publicado originalmente en CriticalLegalThinking.com,
Ricardo Sanín Restrepo
The contemporary constitutional state is trapped in a fundamental paradox: The tension between democracy and rule of law, or in other terms, between legitimacy and validity, or if you will, between the creativity of the political subject and the order and permanency of constituted power in law. The pressing issue is if democracy defines the legal order, or is the legal order the shape of democracy. Are the people the authors of the constitution? Are the people unthinkable within the legal system? Or on the contrary are the people the very condition of existence of law.
These questions compound much more than an academic battle of epic proportions, they label at least the following aspects that are crucial to any constitutional theory:
- What is democracy?
- What is constitutional law?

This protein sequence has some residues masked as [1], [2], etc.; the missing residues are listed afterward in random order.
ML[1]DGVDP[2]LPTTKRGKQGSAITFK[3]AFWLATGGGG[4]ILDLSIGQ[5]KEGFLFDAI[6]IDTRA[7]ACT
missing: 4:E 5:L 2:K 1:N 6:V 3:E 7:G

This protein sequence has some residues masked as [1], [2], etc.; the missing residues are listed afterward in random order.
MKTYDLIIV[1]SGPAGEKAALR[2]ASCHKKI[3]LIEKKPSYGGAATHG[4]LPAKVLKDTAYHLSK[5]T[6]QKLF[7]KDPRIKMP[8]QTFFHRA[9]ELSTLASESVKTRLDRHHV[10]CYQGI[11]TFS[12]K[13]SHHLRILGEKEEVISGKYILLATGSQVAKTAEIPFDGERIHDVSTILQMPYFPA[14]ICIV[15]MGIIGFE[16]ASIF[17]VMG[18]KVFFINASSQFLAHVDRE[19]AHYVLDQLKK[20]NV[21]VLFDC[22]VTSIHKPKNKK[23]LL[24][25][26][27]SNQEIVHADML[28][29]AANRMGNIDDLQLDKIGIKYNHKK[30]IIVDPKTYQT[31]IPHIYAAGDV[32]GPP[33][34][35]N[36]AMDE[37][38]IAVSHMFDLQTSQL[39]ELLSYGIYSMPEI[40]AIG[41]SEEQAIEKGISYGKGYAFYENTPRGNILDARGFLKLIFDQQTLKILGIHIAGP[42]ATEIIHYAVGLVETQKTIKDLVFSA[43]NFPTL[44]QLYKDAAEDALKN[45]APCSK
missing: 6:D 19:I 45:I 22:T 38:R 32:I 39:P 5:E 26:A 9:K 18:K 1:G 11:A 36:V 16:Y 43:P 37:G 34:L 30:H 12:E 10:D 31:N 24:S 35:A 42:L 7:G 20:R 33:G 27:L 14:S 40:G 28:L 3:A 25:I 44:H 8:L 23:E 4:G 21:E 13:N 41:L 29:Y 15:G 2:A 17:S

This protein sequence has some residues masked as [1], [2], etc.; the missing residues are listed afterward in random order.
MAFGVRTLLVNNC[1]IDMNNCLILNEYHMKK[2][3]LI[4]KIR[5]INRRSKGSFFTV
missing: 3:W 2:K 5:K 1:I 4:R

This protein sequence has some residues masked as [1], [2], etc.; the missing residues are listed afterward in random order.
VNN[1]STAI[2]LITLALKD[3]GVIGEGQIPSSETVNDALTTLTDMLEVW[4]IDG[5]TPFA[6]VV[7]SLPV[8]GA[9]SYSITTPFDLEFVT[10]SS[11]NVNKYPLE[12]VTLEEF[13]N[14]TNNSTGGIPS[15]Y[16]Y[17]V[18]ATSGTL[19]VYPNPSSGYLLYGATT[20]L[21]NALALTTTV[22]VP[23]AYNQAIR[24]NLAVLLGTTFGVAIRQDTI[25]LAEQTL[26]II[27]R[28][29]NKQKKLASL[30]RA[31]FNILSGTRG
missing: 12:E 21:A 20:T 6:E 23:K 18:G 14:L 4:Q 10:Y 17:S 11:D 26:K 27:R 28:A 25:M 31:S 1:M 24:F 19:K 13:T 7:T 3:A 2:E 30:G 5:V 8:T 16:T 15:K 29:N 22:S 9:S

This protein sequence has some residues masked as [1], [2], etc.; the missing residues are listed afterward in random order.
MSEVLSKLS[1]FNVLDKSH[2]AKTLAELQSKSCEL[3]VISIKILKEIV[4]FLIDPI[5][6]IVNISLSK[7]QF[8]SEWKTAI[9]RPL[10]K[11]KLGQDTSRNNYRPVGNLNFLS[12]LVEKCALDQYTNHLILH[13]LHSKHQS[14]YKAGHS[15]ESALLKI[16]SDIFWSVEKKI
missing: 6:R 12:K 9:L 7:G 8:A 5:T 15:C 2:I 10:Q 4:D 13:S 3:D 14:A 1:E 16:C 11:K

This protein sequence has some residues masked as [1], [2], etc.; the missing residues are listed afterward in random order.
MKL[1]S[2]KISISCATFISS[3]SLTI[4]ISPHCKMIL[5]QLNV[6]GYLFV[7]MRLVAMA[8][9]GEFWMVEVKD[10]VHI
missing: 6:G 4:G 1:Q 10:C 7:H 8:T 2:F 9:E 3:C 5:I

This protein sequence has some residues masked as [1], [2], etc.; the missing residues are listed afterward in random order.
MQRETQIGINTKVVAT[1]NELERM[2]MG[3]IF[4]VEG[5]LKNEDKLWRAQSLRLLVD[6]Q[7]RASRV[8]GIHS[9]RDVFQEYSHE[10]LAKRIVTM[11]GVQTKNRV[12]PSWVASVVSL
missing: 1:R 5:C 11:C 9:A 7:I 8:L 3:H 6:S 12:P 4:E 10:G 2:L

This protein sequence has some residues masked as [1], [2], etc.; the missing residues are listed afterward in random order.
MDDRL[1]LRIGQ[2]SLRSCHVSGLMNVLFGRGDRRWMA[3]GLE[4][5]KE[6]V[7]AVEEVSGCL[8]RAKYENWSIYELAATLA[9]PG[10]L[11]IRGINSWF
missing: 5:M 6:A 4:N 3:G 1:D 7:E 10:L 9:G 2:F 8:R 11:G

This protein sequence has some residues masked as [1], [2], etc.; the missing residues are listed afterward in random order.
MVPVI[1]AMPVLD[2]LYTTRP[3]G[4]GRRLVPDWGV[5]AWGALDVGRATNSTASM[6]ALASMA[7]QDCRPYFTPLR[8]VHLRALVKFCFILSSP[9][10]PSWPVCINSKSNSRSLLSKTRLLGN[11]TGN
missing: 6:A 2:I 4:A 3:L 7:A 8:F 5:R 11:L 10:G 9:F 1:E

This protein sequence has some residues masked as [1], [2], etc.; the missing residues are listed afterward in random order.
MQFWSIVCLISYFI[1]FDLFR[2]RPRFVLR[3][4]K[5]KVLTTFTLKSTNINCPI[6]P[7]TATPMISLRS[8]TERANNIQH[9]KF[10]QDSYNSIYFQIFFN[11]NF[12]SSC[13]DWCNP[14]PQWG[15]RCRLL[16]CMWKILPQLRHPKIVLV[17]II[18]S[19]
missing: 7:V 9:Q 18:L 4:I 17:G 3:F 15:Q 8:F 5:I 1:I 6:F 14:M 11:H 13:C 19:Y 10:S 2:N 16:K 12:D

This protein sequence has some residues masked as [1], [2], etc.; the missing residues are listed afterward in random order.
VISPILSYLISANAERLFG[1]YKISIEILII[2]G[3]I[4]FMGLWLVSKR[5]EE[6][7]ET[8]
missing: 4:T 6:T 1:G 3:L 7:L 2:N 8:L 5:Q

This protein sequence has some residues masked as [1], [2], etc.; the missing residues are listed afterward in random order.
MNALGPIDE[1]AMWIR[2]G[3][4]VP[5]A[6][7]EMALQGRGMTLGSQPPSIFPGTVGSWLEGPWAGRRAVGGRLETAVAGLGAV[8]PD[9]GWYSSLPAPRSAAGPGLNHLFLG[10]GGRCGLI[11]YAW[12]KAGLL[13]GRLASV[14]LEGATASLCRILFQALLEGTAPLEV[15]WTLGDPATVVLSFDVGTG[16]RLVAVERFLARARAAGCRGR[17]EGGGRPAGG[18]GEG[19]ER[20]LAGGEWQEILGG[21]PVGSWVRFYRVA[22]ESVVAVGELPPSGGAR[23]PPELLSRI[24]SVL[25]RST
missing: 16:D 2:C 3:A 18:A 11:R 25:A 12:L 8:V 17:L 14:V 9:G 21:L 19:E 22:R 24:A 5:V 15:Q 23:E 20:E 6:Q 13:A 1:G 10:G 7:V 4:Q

- Who has the last word that ascribes constitutional content?
- Is the constitution a normative scheme with no place at all for the political? Which also implies the impossibility of collective formations such as the people
- can the collective (common) have a sense beyond a simple sum of individual wills frozen by law in particular acts absent any unity of action?
- Are “we the people” a fallacy, a piece of constitutional decoration that is in fact suppressed by an auto-referential normative system?
- May law incorporate constituent power as a legal category?
More punctual questions follow the aforementioned: when a strong leader invokes a majority as proof of his popular and thus democratic legitimacy is he/she invoking an authentic political subject or is he/she abducting constitutional language and therefore supplanting the political being of the people?
Within the perspective of law is there a Being called the people, can “we” the people think herself in her own terms? Is “we” a true being?